Celeste has taught college English for four years and holds a Ph.D. in English Language and Literature.
Flashbacks vs. Internal Dialogues
You've probably seen countless movies involving flashbacks, or scenes from a character's past that are spliced into the present plot. Flashbacks reveal the motives behind a character's thoughts or actions. Forrest Gump is a memorable example of this. Flashbacks are also used in literature and drama. Arthur Miller uses them in Death of a Salesman to illuminate Willy Loman's search for wrong turns taken in his family's personal and financial history.
Miller's use of flashbacks is highly complex. Instead of linear, clearly defined movements between the past and present, Miller's flashbacks move through layers of time that sometimes intersect, sometimes parallel each other. We sometimes see Willy recalling a past conversation with one person while simultaneously talking to another person in the present. At other times, the entire stage action takes place in a conventional flashback. Additionally, Willy sometimes has a dual past-and-present conversation inside of a flashback. These techniques contribute to a fluid sense of time in Miller's play. Christopher W. E. Bigsby writes in his introduction to Death of a Salesman that these phenomena are not flashbacks at all, but constructions. Willy remembers things the way he wants or needs to remember them.
Flashback Structure and Purpose
All of Willy's flashbacks seem to take place sometime during Biff's high school career. The flashbacks culminate in seventeen-year-old Biff's discovery of Willy's affair with The Woman, but may not necessarily occur in chronological order up to that point. Willy believes that Biff blames his failure as an adult on this traumatic incident. His memories, then, search through Biff's teenage years for the truth about what might have been, what went wrong, and who is to blame.
Flashbacks About Biff & Woman
Although Happy appears in many of Willy's flashbacks, Biff figures in them more prominently. He is Willy's first son and the one marked for stardom. Willy also hopes Biff will marry and raise a family in the house he will likely inherit. In these reminiscences, we learn that Biff is captain of his high school's football team, talented at baseball, and popular with girls. However, we also learn that he 'borrows' a football from the locker room and that he's in danger of flunking math and failing to graduate. Later, though, we see Willy encouraging his sons to steal sand from the apartment construction site to repair the front stoop of the house. Willy shouts at Biff about the math class, but also tells his sons that school doesn't count for much. It is unclear whether Biff or his father are to blame for Biff's career failure, unwillingness to get married, and theft of an expensive fountain pen.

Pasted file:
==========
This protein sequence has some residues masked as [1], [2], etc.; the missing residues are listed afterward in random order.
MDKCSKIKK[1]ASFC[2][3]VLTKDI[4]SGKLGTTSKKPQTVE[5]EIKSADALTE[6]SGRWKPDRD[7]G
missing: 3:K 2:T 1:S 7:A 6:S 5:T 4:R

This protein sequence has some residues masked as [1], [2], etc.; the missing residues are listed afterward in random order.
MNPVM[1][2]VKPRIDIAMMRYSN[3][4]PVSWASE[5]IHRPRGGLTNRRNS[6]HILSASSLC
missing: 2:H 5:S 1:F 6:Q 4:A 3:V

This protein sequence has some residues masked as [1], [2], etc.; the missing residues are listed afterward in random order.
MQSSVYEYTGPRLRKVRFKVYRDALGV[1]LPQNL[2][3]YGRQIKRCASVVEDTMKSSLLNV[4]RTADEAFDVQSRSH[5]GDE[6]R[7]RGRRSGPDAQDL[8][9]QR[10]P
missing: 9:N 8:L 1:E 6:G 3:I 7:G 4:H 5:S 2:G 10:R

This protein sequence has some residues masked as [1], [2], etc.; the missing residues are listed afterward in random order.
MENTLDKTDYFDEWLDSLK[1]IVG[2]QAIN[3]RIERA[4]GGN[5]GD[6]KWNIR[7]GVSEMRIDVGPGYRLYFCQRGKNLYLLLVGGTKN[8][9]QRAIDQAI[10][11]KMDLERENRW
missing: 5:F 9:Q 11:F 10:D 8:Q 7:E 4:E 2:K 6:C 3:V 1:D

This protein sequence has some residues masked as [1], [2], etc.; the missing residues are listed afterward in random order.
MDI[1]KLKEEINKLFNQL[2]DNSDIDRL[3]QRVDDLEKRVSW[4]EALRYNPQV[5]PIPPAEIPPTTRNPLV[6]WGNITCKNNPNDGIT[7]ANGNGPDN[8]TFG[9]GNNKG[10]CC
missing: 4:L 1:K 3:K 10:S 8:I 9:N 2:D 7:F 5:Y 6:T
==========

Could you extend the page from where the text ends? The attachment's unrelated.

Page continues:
Now, let's look at his flashbacks of The Woman. In his recollected conversations with The Woman, Willy clings to the notion that The Woman 'picked (him),' not the other way around. In his memory of being discovered with her by Biff, three things show Willy's desire, in hindsight, to prevent it or undo it. First, he hesitates to answer the door. Then he tells The Woman to hide in the bathroom. When Biff sees her, Willy kicks her out immediately, without even giving her time to dress. His subconscious emphasis on these factors may or may not alleviate some of his guilt.
Flashbacks About Ben
Throughout the play, Willy mentally converses with his older brother Ben. Because he grew rich in the diamond mines of Africa's Gold Coast as a teenager, and because he once offered Willy a job in Alaska, Willy looks up to Ben as the embodiment of adventure and opportunities. He views him as an almost legendary example of success compared with his own seeming failure. Willy asks Ben to tell stories about their early family life and tells his sons to heed Ben's words. He also asks his brother for advice regarding parenting and amassing wealth. However, Ben has little to offer apart from tales of glory and always seems to be on his way somewhere else.
Flashbacks About Charley
Willy despises his neighbor Charley as much as he looks up to Ben. He hates to admit that someone he feels is less intelligent and less spirited than himself enjoys more financial success. Charley lends him money every week and offers him a job on multiple occasions; Willy accepts the loans but not the job. In his flashbacks, Willy places petty emphasis on Charley's small failings, such as not keeping a diet that prevents heartburn or not knowing how to put in a new ceiling. He mocks Charley's son Bernard as well, by extension, for not being athletic or popular like his own sons. These memories seem to argue that, as much as the Loman family's life has gone awry, it would be a greater shame for Willy to humble himself before Charley.
In this lesson, we defined the term flashback and learned that flashbacks can reveal the motives behind a character's thoughts or actions. We talked about the types, structure, and purpose of flashbacks in Death of a Salesman by Arthur Miller and how these contribute to a fluid sense of time. Finally, we explored the significance of four major examples of flashbacks in the play.
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